Don’t waste your good material.
by Andy Scheer
This afternoon I plan to convert the leaves that cover my yard into next year’s vegetables. The process will take a few sweaty hours. But this year’s crop assures me the effort is worthwhile.
For the past dozen years, I’ve used my mulching lawnmower to chop and bag my yard full of aspen leaves. I dump them on my garden, then each spring work the compost into the soil. What was once mostly sand has become dark, rich, and easily cultivated.
As I type this, I watch my across-the-fence neighbor bag the leaves from his yard. He’s filled multiple plastic bags, then carried them out to the curbside. He doesn’t plant a garden.
As writers, what do we do
with our daily experiences?
As writers, what do we do with our daily experiences? Save and recycle them for future projects? Or let them be carried to the curb?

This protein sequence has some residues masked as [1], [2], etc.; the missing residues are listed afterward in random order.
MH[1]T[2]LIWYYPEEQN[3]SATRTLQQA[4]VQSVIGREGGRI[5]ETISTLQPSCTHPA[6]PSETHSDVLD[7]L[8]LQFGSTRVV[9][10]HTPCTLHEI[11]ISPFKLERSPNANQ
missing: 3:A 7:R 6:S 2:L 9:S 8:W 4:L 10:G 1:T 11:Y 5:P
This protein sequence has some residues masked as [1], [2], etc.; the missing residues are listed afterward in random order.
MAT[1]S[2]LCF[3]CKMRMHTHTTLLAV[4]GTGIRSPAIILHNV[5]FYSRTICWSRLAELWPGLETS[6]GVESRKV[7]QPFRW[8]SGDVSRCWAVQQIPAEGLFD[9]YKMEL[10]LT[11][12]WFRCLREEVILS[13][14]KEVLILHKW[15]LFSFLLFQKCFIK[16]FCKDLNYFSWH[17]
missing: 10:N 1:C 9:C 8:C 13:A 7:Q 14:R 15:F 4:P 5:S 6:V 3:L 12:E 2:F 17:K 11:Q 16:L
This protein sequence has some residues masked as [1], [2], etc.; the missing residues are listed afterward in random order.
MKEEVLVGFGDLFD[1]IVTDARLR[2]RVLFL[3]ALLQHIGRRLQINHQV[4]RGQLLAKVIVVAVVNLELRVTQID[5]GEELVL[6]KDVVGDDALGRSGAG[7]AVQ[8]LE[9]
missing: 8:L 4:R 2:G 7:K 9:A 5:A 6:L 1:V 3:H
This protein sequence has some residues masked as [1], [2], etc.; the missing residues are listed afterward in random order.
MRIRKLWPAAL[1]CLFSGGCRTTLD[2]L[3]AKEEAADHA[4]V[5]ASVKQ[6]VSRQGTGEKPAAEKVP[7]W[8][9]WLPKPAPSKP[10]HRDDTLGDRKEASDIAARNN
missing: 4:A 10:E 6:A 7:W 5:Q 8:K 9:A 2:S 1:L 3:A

This morning at the bank I stood behind a 300-pound restaurant owner who’d come to deposit yesterday’s receipts. I waited to back out of my parking space as a guy in a green Chevy pickup stopped his rig behind me to talk to the man in the next spot. As I waited at the barber shop, I couldn’t help hearing as a guy who’s new in town told Guido about his experience working with Defense Department contractors. As I checked a carton of eggs at Safeway, I noticing the bleached topknot on a woman pushing her cart. And on the drive home, a gold Pontiac minivan seemed intend on keeping twice the usual number of car lengths from the next car.
Just a few experiences from a morning’s excursions. Should I take them to the curbside or save them? I like richly composted soil—for gardening or for writing.